Even if you refused to eat them as a kid, even if your mother was too enlightened to try to strong-arm you into eating them, even if the supermarkets only rarely sell them, these food crops are worth including in a spring order:
1. Escarole. When I lived in Brooklyn 20 years ago, this was served in all the Italian restaurants, usually sauteed with garlic, pine nuts, and raisins. But homegrown is so much better than store-bought. I've tried lots of varieties, from ones whose head is the shape of a bath-mat to other ones with leaves so vertical and thin, they look like an upside-down mop. All wonderful.
2. Turnips. You have to be a little perverse to love the bitter flavor of these, and I am. I like varieties that are meant to be pulled at golf-ball size. In my short growing season, they are much more successful planted in mid-summer than in spring. Try Madhur Jaffrey's "Mughlai Lamb With Turnips" recipe.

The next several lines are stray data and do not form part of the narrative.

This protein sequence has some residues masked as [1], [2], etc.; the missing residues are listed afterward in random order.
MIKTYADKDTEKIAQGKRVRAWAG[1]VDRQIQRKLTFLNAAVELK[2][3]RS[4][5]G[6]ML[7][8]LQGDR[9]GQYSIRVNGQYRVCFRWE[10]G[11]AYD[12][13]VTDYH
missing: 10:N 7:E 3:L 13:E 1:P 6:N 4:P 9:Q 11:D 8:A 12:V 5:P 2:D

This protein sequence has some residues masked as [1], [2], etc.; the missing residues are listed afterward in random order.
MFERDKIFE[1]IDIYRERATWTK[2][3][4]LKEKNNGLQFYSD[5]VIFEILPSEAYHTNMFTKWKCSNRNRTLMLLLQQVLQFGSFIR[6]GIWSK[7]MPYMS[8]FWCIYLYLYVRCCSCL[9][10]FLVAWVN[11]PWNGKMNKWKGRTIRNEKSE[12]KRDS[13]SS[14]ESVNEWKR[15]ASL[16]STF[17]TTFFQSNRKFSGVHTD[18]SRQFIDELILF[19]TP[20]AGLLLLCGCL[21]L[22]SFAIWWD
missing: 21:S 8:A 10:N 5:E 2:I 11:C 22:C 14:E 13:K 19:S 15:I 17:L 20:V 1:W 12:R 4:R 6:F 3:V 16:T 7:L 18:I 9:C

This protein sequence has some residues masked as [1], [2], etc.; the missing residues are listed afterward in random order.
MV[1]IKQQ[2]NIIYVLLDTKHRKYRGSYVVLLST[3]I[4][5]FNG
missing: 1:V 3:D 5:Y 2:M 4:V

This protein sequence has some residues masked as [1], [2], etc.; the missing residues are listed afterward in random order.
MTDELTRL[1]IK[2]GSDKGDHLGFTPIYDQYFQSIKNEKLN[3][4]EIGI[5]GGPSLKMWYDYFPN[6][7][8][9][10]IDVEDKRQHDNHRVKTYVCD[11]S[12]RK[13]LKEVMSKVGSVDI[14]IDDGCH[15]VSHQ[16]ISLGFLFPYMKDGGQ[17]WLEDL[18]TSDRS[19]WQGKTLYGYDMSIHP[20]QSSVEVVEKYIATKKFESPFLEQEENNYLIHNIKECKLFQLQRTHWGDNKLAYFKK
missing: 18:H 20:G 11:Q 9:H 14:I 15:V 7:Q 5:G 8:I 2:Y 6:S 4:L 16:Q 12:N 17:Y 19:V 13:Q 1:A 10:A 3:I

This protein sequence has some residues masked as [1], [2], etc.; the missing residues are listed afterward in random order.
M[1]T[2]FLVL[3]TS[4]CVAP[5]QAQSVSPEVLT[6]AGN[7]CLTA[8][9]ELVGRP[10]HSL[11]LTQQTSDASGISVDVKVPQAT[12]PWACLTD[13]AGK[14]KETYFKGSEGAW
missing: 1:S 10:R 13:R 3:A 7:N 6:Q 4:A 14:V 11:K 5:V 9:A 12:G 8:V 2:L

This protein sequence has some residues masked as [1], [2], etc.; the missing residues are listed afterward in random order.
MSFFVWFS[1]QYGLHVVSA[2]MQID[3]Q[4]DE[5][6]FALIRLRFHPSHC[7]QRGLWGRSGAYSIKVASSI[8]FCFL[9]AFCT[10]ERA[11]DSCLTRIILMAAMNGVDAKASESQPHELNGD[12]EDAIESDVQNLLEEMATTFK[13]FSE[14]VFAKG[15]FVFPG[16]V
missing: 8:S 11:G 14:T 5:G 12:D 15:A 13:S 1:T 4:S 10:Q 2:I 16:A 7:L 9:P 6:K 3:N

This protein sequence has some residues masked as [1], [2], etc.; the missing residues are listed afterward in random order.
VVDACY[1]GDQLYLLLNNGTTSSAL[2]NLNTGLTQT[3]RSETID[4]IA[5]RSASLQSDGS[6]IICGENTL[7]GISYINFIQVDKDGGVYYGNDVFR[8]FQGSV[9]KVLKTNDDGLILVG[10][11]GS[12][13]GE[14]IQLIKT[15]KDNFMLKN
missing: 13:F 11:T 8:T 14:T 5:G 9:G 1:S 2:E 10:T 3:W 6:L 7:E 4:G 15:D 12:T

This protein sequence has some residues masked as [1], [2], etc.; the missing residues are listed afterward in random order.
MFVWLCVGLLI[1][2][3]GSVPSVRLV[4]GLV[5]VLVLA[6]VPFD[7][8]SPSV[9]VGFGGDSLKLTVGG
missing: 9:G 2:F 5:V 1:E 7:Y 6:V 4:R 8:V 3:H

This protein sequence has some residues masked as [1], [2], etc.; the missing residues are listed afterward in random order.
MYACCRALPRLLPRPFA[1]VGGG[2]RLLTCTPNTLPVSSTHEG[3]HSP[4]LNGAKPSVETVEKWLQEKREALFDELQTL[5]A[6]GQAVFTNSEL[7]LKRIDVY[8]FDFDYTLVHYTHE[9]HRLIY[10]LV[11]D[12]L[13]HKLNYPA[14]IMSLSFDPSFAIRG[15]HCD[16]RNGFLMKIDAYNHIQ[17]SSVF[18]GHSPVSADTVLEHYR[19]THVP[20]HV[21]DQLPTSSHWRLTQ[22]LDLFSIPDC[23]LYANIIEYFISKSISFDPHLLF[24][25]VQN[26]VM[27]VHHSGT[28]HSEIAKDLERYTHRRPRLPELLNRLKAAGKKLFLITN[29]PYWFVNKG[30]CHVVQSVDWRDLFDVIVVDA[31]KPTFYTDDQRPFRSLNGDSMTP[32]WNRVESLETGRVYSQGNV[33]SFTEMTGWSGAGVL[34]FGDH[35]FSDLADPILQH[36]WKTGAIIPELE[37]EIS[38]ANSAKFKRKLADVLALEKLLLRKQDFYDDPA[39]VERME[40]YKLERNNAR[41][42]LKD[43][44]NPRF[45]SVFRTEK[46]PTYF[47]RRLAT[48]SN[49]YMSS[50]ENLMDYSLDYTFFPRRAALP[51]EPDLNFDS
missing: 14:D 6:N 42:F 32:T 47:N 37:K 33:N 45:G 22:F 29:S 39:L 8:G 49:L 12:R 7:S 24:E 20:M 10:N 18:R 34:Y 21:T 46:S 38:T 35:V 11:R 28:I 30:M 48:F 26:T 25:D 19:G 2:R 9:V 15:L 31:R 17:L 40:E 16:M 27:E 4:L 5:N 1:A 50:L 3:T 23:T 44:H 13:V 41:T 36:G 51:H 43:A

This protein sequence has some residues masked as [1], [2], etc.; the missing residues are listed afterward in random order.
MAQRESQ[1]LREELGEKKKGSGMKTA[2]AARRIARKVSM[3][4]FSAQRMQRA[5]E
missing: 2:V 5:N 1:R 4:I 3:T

3. Parsnips. They store beautifully all winter, and even sweeten up in the root cellar. Creamy-tasting, sugary and earthy at the same time, delicious, delicious, delicious.
4. Potatoes. If you think these are not worth the space, well, it's widely agreed that they are the most efficient of all crops, yielding the most calories per square foot, which is why the poor 19th century Irish planted them to the exclusion of everything else. Fresh-dug potatoes are so light and tasty, if you've never eaten one, you've never eaten a potato.
5. Currants. Absolutely beautiful bush, with leaves like tiny hands. Absolutely beautiful fruit, particularly the red, pink, and white varieties, which hang in clusters off the plant like beaded jewelry. Absolutely delicious tart taste. I have eight big bushes in the garden, and still, severe competition from the kids and the birds on these.
6. Parsley. As common as dirt. But curly parsley, homegrown, has an amazingly bright flavor.